FIG. 29 is a perspective view showing a main portion of a tilt switch according to an eighth embodiment of the present invention. A rotational shaft 289 is formed on each of rolling members 287. The rolling members 287 are connected in such a manner as to roll together, by means of a connection plate 290. Connection means for connecting rolling members is not particularly limited. For example, magnetism may be imparted to the rolling members so as to cause joined rolling of the rolling members.

When the rolling members 287 are connected so as to roll together, the total of components of force directed in a moving direction of all the rolling members 287 can be transmitted to a working member. Thus, as compared with the case in which the rolling members 287 are not connected, the size of a tilt switch can be rendered more compact. Also, connection between contacts can be opened and closed more reliably, and the force of contact can be enhanced.

Numerous modifications and variations of the present invention are possible with respect to, for example, configuration of contact elements and terminal portions, posture for mounting a tilt switch, and the number, shape, and size of rolling members, and they are not excluded from the scope of the present invention.

As described above in detail, the present invention yields the following effects.

[A]

(1) Two elastic contact elements hold therebetween a ball member, which can roll along a path defined between the elastic contact elements, to thereby establish contact with the ball member. As compared to a conventional configuration in which a ball member butts against a contact element through utilization of its own weight to thereby establish contact therebetween, a greater current can flow, and a larger switching capacity can be provided.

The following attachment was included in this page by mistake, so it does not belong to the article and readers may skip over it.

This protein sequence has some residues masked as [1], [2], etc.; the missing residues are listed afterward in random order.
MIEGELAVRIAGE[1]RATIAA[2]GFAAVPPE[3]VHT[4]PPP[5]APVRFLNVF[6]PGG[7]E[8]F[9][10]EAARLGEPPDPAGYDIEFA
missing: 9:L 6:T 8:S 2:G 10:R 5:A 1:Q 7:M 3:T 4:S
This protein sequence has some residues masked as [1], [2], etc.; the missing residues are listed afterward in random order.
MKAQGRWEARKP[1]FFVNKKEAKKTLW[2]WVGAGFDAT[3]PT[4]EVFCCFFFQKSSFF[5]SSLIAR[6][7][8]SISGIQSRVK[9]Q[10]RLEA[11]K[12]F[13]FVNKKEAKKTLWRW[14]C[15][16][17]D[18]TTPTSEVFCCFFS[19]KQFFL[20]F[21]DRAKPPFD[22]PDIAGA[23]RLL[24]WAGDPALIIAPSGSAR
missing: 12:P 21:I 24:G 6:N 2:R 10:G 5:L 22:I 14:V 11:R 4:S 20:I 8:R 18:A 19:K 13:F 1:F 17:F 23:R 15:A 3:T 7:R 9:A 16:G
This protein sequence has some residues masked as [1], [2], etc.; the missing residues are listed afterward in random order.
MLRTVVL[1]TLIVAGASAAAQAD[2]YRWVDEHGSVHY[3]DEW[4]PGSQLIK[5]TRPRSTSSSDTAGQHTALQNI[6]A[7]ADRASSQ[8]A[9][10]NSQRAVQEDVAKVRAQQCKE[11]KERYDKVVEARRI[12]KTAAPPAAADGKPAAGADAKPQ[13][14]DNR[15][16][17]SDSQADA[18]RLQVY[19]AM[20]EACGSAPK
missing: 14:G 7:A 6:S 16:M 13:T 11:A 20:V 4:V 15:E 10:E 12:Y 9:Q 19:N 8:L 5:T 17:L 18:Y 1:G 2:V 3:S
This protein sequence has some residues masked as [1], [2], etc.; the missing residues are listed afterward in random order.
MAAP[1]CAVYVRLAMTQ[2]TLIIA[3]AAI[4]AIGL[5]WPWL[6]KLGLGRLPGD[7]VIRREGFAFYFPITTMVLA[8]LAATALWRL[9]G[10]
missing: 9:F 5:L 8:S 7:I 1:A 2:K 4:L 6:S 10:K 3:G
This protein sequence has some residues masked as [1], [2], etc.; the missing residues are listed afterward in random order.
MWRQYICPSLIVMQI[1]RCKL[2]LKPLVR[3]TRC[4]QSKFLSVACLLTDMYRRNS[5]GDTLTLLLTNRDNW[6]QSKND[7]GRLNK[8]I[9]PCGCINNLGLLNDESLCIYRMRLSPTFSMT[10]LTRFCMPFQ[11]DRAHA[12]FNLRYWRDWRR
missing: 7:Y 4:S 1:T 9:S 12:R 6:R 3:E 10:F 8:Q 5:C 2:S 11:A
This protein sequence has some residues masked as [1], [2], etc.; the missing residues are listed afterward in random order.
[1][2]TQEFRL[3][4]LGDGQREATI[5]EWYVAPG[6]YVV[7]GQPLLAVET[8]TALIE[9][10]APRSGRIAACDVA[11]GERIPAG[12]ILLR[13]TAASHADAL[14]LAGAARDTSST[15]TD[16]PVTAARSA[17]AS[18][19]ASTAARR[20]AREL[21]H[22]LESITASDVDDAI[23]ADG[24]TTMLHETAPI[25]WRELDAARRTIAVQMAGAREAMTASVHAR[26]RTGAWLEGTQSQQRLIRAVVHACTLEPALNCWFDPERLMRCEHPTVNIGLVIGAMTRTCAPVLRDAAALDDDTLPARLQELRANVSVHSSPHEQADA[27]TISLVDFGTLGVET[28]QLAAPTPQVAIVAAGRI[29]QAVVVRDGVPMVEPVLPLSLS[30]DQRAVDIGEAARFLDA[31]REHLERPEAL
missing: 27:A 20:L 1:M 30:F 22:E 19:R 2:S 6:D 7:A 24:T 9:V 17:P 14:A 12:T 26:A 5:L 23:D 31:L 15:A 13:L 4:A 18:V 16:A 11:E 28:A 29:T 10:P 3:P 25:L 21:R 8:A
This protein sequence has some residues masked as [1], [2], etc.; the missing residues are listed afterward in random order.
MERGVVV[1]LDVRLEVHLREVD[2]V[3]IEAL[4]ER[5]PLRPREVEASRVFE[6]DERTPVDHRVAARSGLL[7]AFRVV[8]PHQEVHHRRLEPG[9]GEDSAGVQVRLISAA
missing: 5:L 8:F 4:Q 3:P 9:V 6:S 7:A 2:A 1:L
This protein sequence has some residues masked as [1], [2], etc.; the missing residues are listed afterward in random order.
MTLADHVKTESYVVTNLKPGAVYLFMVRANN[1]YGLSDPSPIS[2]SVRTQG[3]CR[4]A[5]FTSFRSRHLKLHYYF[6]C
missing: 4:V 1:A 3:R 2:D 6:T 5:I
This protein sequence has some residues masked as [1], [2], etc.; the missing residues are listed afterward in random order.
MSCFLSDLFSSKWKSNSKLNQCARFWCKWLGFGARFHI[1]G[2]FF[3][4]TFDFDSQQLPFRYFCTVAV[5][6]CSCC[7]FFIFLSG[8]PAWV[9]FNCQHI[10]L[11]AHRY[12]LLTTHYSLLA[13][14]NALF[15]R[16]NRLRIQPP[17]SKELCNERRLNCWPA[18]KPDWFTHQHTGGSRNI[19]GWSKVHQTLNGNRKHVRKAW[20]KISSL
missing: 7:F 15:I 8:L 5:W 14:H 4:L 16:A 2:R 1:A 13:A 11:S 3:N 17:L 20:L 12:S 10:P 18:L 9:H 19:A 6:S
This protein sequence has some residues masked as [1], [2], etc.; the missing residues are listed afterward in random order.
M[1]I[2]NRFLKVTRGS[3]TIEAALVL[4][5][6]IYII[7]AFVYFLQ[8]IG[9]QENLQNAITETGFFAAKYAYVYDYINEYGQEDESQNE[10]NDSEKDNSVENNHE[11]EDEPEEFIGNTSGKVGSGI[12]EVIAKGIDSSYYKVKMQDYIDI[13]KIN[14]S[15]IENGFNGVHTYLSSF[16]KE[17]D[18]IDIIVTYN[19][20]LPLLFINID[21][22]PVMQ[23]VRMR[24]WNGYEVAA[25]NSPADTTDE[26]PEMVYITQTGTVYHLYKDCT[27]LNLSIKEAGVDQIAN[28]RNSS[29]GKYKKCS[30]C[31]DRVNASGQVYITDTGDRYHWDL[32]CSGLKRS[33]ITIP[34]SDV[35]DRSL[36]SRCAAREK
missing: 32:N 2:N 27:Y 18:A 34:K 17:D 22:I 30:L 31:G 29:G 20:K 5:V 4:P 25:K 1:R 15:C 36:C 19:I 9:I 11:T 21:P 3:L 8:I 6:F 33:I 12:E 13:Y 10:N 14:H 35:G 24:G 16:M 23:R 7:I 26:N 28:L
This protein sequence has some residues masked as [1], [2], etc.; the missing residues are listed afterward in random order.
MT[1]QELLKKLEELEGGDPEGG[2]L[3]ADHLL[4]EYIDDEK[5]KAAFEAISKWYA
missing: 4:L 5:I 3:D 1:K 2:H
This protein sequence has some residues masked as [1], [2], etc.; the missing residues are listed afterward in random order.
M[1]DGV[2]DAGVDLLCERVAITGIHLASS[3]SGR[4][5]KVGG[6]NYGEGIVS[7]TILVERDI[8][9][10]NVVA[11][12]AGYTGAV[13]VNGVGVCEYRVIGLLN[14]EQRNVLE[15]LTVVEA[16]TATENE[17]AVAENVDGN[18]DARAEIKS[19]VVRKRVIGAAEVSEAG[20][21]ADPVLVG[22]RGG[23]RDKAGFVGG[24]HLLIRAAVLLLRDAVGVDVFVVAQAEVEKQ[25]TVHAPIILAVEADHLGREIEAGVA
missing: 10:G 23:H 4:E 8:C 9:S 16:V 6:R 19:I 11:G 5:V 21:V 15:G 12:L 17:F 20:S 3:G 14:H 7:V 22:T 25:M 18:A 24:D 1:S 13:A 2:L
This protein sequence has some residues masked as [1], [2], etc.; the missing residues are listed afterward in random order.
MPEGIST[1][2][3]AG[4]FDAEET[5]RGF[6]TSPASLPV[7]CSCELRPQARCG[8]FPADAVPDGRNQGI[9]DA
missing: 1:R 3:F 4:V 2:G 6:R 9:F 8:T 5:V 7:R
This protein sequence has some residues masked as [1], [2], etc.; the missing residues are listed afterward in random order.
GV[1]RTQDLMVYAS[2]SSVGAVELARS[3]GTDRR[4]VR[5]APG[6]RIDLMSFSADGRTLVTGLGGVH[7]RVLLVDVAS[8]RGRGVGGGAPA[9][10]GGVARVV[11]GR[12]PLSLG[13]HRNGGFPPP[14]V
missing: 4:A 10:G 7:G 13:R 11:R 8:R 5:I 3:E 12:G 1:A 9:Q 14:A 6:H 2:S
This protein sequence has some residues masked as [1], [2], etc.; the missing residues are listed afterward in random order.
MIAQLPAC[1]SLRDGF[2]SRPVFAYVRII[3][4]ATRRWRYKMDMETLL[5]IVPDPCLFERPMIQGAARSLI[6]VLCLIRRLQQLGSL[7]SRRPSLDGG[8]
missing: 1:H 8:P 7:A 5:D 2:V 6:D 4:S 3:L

(2) Since a tilt switch is configured such that two elastic contact elements hold therebetween a ball member, which can roll along a path defined between the elastic contact elements, to thereby establish contact with the ball member, the tilt switch features a contact operation which is stable and involves little chattering.

(3) By virtue of simple and compact structure, a tilt switch can be inexpensive and robust.

(4) Since a restriction wall is employed in order to maintain a constant distance between free-end portions of contact elements, dimensional variations in bending process of the contact elements can be absorbed to thereby maintain a stable pressure of contact. Thus, a tilt switch of uniform and good quality can be provided.

(5) Since a restriction wall is employed in order to maintain a constant distance between free-end portions of contact elements, the contact elements can hold a ball member therebetween under a constant load. Thus, the ball member can roll smoothly.

(6) Since contact elements can each be formed of a wire, a resistive force against movement of a ball member is reduced. Furthermore, since a restriction wall assumes the form of a pair of recess portions or protrusions for guiding the corresponding free-end portions of the contact elements, a tilt switch of good sensitivity to tilting can be provided.

(7) A groove portion is formed on the bottom of a base such that the bottom of the groove portion assumes the form of a slope ascending in opposite directions from a central portion thereof. A magnet is disposed so as to hold a ball member at the central portion. Thus, when a tilt switch is in a horizontal position, the ball member can be held stably at the central portion.

(8) A ball member can move in every direction to thereby detect tilting of a tilt switch in every direction. Also, when the tilt switch is in a horizontal position, the ball member can be held reliably at the central position of the tilt switch.

[B]